President Obama has tapped Cecilia Muñoz, the White House director of intergovernmental affairs, to succeed Melody Barnes as director of the Domestic Policy Council.
Muñoz has spent her entire career focusing on immigration reform and the rights of immigrants. She was a key figure in the negotiations over a comprehensive immigration bill advocated by President George W. Bush in 2006 and 2007. She won a MacArthur "genius award" for her work on immigration in 2000.
“Over the past three years, Cecilia has been a trusted adviser who has demonstrated sound judgment day in and day out,” Obama said in a statement. “Cecilia has done an extraordinary job working on behalf of middle-class families, and I’m confident she’ll bring the same unwavering dedication to her new position.”
Barnes left the post at the end of the year.
Muñoz’s appointment to the White House’s top domestic policy spot is a signal to Hispanic voters that Obama has not given up on immigration reform, despite the lack of progress in his first term. Obama and other administration officials have consistently expressed frustration at the blockade on earned legalization from congressional Republicans, but that has not appeased those who care about immigration reform the most.
In an interview with The Wall Street Journal, Muñoz said she would try in her new position to fulfill the goals outlined by Obama in a speech last month advocating for the middle class. "That was a very clear vision and approach for making sure the American Dream is accessible to everyone in this country," she told The Journal. "That's going to be my guidepost."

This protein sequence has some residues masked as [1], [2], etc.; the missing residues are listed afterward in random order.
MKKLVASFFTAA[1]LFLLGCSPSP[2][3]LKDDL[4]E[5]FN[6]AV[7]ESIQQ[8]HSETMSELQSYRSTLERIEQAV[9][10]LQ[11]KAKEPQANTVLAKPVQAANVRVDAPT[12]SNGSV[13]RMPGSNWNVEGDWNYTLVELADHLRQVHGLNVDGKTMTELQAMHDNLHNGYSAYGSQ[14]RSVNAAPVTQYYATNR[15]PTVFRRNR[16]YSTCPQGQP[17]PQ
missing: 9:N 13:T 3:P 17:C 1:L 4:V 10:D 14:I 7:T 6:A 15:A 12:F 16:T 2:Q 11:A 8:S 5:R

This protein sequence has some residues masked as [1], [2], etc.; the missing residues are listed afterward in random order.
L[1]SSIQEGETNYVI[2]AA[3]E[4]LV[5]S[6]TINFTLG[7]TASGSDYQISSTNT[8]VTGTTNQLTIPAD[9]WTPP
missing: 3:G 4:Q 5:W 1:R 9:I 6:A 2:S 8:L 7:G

The administration has made other steps that are overtly immigrant-friendly in recent months. Last week, the Homeland Security Department announced a tweak to the green-card application process that makes it easier for some minor children and spouses of U.S. citizens to remain in the country while awaiting legal visas.
Immigration-reform advocates were quick to praise the White House’s announcement. Angela Kelley, vice president of immigration policy and advocacy at the Center for American Progress, said that Muñoz’s appointment would improve the lives of all Americans and particularly inspire young Latinas. “She’s always been the smartest kid in the class, and now the American people will benefit from the combination [of] her profound dedication to public service and her blistering intellect,” Kelley said in a statement.
Wade Henderson, president and CEO of the Leadership Conference on Civil and Human Rights, said that Muñoz “is an outstanding choice to lead the president’s critical domestic policy agenda for strengthening our economy and addressing the civil- and human-rights issues facing our country.”
A Pew Hispanic Center poll released last month found that Obama lost support among Latino voters from 2010 to 2011 but that he still got more of their support than potential Republican opponents when matched head to head.
Fawn Johnson contributed